Delight, Delirium, and the ways we mark time.
I am writing from a fast boat traveling between Gili Air and Bali. The waves are rough and all around me people are vomiting.
This. . . was a last-second thing. I didn’t discover until today that all the early boats tomorrow have been canceled due to a lack of tourists.
With two critical appointments tomorrow in Bali my own choice was to figure out new travel plans, pack my things in an hour, and be on my way.
I expected to feel stressed and anxious, instead, I feel clear headed. My friend helped me out and I was out the door and apparently no longer the sufferer of a sensitive gag reflex.
I feel capable, grounded, supported.
Very different from what my depression was telling me last night.
The lies of depression.
Last night my depression tried to convince me that I’ve been miserable for months, trapped and isolated in a foreign land, sinking into my addictions with no hope for change.
The truth is, depression lies.
Depression often presents itself as mental clarity. The mind is sure that it is seeing things the way the world really is, perhaps for the first time.
The depression that stretched through most of my life was convinced there was something inherently wrong with me. Something that drove people away. It was convinced I was broken and couldn’t live without the help of specific people to save me.
I have sat with depressed loved ones and heard their stories, heard the depression and recognized what it was, the way the brain can get stuck on loop and not find its way out of these twisted thoughts.
I recognized it because I knew it so personally.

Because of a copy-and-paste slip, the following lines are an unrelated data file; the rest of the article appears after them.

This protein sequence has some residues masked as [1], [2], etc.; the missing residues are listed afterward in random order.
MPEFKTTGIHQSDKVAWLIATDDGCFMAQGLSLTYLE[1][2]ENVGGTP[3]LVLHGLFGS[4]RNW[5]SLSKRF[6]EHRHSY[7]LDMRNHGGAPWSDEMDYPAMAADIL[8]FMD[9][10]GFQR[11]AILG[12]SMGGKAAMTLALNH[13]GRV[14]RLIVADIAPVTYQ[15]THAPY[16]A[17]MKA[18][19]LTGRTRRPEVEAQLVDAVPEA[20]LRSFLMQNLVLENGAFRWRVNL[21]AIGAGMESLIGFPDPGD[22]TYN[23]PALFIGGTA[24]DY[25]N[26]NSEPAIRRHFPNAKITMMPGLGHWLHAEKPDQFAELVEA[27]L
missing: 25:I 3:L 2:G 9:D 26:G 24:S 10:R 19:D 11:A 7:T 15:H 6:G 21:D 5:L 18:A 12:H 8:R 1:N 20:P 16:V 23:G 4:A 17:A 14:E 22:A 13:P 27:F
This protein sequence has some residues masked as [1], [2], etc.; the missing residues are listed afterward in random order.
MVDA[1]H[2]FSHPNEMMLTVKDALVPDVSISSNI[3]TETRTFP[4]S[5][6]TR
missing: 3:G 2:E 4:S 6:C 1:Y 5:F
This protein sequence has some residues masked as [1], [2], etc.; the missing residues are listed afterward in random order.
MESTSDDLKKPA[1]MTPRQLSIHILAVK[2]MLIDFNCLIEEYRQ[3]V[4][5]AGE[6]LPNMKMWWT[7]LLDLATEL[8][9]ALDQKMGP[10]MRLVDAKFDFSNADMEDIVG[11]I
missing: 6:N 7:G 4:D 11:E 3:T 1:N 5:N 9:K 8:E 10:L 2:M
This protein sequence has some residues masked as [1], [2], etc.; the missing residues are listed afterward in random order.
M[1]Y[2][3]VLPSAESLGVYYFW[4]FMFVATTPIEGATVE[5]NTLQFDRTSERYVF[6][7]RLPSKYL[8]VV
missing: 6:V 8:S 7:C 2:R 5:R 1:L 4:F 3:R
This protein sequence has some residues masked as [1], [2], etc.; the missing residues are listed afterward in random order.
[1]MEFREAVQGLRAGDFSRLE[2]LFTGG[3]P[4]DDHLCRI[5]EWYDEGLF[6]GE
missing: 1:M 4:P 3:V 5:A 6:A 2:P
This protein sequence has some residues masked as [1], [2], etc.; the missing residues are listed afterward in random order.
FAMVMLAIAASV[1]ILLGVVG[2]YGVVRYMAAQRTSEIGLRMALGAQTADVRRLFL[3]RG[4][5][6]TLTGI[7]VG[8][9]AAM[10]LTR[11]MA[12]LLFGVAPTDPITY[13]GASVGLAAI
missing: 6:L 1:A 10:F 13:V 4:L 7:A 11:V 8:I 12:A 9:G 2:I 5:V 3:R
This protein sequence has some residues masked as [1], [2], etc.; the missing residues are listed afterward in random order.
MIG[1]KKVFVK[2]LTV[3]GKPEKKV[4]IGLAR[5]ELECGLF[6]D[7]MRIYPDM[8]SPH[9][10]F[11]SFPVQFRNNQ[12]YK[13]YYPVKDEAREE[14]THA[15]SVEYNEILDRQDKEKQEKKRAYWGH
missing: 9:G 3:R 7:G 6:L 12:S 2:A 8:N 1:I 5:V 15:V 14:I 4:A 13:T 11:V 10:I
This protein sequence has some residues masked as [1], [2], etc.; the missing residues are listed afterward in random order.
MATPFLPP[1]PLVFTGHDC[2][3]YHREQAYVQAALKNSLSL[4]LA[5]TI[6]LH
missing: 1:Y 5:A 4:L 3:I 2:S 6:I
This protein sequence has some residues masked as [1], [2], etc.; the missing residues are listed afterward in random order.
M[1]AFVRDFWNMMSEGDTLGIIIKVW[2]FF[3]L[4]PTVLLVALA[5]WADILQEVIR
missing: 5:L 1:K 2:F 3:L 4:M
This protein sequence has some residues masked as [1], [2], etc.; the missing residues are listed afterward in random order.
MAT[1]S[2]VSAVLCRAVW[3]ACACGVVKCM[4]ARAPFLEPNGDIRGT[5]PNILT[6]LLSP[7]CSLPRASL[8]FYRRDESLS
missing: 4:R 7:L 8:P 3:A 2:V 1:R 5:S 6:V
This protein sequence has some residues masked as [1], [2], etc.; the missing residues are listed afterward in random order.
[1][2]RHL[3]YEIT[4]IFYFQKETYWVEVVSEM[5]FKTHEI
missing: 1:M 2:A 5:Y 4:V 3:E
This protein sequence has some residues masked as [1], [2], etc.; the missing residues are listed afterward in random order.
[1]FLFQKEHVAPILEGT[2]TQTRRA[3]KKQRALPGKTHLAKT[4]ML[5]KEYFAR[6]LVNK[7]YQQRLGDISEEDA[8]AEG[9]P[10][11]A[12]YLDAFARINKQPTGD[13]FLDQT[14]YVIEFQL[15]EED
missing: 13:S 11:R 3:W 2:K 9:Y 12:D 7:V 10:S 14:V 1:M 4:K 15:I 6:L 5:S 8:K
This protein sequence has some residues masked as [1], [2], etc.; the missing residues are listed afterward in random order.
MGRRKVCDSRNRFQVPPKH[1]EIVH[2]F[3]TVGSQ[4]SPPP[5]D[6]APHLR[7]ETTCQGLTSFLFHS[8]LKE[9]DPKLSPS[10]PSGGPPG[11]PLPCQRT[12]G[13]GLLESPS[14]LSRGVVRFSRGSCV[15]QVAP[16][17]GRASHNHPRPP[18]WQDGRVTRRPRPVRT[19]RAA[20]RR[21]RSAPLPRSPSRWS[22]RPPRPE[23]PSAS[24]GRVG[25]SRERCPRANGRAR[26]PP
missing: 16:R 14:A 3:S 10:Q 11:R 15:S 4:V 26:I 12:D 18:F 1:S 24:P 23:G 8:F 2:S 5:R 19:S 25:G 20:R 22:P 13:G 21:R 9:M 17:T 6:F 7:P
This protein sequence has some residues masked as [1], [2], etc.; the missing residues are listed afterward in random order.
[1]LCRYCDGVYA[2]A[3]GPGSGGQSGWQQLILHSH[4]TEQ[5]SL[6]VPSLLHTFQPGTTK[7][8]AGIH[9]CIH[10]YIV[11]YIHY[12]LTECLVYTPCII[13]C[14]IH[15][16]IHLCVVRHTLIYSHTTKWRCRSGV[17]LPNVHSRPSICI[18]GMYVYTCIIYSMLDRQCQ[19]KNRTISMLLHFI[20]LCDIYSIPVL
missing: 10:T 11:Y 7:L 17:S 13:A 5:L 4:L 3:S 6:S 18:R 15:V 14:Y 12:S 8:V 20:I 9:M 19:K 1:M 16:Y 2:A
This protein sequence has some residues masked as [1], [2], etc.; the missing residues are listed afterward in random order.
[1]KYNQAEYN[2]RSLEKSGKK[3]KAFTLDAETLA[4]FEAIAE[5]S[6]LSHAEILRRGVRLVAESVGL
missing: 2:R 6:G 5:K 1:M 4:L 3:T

Sometimes we can sit with people until the reality dawns, sometimes we can only sit and watch, knowing that while we are sitting in the same room their minds are showing them a different world, a darker world, a greyed out nightmare of what we experience.
Last night I tried to sit with the depression. I found her in my chest, weeping. She began her litany “we are alone. We can’t go home. We can’t afford it. The people who mean the most to us won’t talk to us. Do you even remember the last time you were happy?”
In that moment, I really couldn’t remember.
“You haven’t been happy for months, your dreams are falling apart. You won’t accomplish your goals. You smoked a cigarette, you’re going to fall into your addictions. They’re the only thing you have to pass the time.
They’ll eat you up. Delight is gone, you are lost to delirium.”
I got caught in this for a time, felt the resignation set in. That’s what I feel with depression. Sometimes you cry. Sometimes your chest aches, but for most of the time its simply resignation, a belief that the rest of life will feel hollow, empty, that it has always felt hollow and empty.
Maybe, if we’re cursed, there is a memory of a good time long gone, a moment just beyond touch.
I felt the depression deadening the world around and inside of me. I had to push myself to step forward, to enter into it.
Sitting with depression.
The image shifted as I sat beside the weeping woman and comforted her.
I recognized the things that are true. People I love aren’t talking to me. I told her I was sorry for that, that we could weep and grieve over that.